. >> sarah vowell is our guest and the first call for her comes from michigan. good morning you are on book tv on c-span2. >> caller: hello. thank you very much. i'd like to ask ms. vowell if she thinks that this western as -- westernization ms. moore religious and cultural what they called the white man's beard or was it just commercial people basically to make money, commercialization. >> it's the united states, you don't have to choose. because you have these missionaries and you have these commercial sailors, you have both been going on at once. those missionaries, especially the early ones, they weren't quite idealistic and the accomplished a lot just in terms of literacy, so culturally -- ayman the interesting thing about what the did sites teaching more or less the entire population to read within a generation and 19th century hawaii was maybe the most literate country on earth because of their efforts, and as a consequence those missionaries taught the first generation of hawaii and writers and historians to write and so that the same time they are trying to dismantle the traditiona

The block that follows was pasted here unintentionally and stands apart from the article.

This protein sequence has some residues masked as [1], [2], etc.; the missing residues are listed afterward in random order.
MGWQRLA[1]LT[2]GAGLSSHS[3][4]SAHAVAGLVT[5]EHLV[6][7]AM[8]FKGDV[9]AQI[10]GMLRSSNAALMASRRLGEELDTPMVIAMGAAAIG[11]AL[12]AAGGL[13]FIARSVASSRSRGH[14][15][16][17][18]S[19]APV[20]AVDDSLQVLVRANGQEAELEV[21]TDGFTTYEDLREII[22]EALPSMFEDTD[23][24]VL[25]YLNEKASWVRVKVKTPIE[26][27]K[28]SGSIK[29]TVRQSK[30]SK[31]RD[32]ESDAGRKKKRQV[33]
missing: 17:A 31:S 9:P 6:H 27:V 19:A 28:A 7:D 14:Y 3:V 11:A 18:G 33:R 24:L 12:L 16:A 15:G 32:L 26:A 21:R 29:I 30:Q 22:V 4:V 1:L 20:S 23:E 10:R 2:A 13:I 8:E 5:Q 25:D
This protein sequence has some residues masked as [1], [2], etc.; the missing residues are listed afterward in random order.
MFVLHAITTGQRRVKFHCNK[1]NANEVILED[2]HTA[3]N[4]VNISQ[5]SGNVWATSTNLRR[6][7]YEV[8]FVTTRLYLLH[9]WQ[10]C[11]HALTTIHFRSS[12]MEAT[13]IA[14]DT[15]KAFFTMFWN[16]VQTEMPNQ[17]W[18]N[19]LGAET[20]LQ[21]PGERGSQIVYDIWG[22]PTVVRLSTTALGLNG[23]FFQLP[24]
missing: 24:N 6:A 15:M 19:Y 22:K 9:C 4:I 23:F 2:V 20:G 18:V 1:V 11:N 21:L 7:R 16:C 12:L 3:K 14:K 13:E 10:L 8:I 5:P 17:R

at the university of michigan. each of them treats this idea in each of the three in a different way, and still, and some of the books that are still to come in this series also promise to be very interested. vanessa oaks is writing, bruce chilton who many of you may have heard of is writing a biography of the book of revelation. [laughter] so -- >> if he finishes it in a hurry. >> yeah, yeah. right. [laughter] i think october 20th is the deadline. [laughter] the dead sea scrolls. you did, you did try to avoid those anthroto morphic moments, but i thought one thing you said that was quite important was to think about, um, not just the physical object, but its soul, the book's soul. so in thinking about dietrich bonhoeffer and what he left postwar theology, what is the -- when you were thinking about the soul of his letters and papers, how did you come to assess that in terms of its effect on its readersesome? >> aristotle and leon cast and i define soul this way -- [laughter] >> good threesome. >> soul is the integrated, vital power of any organic body so long as it is open to possibility and o